When it comes to raising chickens, there are so many choices it can be mind-boggling! The first thing the small farmer must consider is the purpose of the birds: meat birds, layers, or both (also known as dual-purpose)?
For egg layers, we have loved our Buff Orpingtons. They're very cold-hardy, and they are good dual-purpose birds, making a rich and delicious stock or a tender and delicate coq au vin. They lay well even through our dark, snowy winters, and their feet haven't gotten frostbitten like some of our other birds (Speckled Sussex, I'm lookin' at you!). I actually love our Speckled Sussex; they've been the funnest (personality-wise) and friendliest breed of all, but they are a British breed and I am not sure if it's just our three hens, but their feet have not stood up well to our bracing Vermont winters.
We also got some Ameracauanas, aka Easter Eggers, for their blue and green eggs. These birds have had a wide variety of personalities though. In our first flock, the Ameracaunas were super-friendly and sweet. But in the second, from a different hatchery, they have been skittish and wild. Just crazy birds!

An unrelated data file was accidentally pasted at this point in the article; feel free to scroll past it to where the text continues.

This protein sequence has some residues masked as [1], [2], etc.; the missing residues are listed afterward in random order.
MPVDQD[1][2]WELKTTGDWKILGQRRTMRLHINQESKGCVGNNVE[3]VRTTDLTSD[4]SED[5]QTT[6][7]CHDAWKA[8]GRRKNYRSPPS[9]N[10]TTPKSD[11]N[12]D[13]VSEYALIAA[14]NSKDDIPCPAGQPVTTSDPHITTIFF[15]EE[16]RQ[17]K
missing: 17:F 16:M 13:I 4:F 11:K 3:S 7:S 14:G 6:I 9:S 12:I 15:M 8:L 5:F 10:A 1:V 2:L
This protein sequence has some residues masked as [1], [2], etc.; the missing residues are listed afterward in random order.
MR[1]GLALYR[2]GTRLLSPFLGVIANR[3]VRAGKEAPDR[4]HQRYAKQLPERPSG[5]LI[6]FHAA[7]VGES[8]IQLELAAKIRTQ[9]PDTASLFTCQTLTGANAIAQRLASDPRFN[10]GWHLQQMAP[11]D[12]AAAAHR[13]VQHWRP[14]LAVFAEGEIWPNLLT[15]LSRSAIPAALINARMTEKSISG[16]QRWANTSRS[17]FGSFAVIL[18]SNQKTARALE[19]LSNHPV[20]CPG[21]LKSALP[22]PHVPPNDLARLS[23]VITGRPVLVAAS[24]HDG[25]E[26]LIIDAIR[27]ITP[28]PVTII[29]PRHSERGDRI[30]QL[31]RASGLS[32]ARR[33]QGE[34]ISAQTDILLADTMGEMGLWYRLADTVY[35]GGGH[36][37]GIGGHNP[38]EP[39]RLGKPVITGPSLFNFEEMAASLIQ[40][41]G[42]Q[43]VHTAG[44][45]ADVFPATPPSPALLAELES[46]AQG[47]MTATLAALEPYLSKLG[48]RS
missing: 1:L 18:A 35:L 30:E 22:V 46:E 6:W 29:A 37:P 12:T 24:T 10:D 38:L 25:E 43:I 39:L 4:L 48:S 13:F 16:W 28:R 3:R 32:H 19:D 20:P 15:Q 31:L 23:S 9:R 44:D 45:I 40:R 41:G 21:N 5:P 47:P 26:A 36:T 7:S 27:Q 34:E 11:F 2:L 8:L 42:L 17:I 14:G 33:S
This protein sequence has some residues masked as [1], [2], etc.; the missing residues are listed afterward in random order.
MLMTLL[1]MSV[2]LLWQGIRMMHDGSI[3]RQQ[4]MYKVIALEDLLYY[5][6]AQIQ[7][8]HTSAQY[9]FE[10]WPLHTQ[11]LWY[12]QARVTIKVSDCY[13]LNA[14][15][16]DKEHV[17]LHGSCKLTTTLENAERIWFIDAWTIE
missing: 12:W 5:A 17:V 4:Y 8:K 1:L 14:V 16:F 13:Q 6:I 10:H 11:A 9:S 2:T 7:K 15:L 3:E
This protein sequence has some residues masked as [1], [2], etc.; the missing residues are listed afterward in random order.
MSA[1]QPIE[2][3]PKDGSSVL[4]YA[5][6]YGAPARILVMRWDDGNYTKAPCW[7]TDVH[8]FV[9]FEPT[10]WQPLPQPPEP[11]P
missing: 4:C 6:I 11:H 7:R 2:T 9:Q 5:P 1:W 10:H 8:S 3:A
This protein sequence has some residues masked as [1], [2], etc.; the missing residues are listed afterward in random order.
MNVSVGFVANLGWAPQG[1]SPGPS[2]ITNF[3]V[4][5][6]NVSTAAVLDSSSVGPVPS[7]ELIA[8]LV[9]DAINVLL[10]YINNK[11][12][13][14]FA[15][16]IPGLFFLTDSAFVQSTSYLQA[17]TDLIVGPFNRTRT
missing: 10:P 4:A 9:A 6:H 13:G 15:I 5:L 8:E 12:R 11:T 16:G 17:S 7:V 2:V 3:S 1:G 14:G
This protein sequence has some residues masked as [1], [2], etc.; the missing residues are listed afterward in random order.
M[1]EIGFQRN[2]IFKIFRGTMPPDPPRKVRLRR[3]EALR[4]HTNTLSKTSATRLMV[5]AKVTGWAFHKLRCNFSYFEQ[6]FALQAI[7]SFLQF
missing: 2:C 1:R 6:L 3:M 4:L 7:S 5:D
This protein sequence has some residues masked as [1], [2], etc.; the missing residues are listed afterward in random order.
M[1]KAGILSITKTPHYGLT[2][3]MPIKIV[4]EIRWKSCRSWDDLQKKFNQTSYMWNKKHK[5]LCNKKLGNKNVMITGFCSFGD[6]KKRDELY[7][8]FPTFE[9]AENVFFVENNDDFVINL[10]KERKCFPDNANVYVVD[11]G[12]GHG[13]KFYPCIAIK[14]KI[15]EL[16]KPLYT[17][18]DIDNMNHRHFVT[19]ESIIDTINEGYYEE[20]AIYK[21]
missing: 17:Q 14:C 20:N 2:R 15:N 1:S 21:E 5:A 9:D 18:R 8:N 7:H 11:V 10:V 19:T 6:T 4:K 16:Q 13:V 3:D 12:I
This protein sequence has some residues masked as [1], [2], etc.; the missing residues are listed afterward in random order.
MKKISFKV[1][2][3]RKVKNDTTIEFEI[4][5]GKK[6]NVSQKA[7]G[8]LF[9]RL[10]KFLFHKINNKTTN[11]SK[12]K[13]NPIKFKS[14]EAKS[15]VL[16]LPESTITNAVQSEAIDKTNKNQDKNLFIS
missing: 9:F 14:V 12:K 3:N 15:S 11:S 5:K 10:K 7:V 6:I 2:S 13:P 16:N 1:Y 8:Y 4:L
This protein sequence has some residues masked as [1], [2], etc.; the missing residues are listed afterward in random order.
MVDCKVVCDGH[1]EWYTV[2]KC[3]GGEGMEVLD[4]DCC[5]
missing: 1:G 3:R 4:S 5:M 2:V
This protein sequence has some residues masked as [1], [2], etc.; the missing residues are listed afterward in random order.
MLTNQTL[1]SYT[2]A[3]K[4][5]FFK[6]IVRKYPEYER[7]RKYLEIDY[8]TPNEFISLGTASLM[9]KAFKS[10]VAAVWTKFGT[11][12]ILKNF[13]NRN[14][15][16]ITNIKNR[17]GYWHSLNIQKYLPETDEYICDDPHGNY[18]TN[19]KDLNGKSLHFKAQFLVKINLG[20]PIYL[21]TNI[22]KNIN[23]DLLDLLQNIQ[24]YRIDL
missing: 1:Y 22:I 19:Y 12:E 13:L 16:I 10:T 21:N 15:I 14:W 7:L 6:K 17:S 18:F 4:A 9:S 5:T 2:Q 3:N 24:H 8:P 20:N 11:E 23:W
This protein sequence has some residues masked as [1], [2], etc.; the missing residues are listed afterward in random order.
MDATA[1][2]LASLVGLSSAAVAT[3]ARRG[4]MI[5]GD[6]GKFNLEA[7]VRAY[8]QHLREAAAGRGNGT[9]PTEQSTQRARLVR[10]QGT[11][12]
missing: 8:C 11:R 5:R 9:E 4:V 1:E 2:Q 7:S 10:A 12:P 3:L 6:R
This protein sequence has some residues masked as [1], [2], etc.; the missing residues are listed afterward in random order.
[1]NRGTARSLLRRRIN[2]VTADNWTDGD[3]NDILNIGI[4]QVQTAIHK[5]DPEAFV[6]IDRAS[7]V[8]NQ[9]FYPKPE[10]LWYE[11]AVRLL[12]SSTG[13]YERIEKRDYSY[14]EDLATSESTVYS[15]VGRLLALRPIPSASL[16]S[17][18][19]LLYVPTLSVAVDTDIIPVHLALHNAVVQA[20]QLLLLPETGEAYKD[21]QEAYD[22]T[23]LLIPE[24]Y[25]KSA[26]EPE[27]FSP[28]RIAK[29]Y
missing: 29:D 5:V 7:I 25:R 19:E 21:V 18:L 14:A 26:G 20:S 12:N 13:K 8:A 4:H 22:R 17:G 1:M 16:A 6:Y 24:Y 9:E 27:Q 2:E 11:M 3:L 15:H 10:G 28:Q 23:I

We also have Barred Rocks and Partridge Rocks, which are beautiful birds, but the Partridges have been a little on the not-so-smart side. They are the ones that keep getting cornered by my puppy (who is learning not to give chase to the chickens when they wander into his territory, but he doesn't always succeed in restraining his hunting impulses!).
Two years ago we raised Cornish Rocks for meat, and while we loved the broad breasts and succulent flesh of these birds, we felt they were genetic freaks and couldn't get over how little natural instincts they seemed to possess. If we put the waterer too far from the feeder, they'd die of thirst. They didn't forage, fly or move much at all. They just parked their fat little bodies in front of the feeder and ate as much as possible.
This year, we're planning to raise Freedom Rangers, a meat-bird breed that many homesteaders and small farmers have spoken highly of. For a dual-purpose breeding flock, some folks really like Javas, an endangered breed that's making a bit of a comeback.
Learn more about breed choices, dual-purpose versus meat versus pure high-volume egg layers, and other factors to consider in choosing a chicken breed.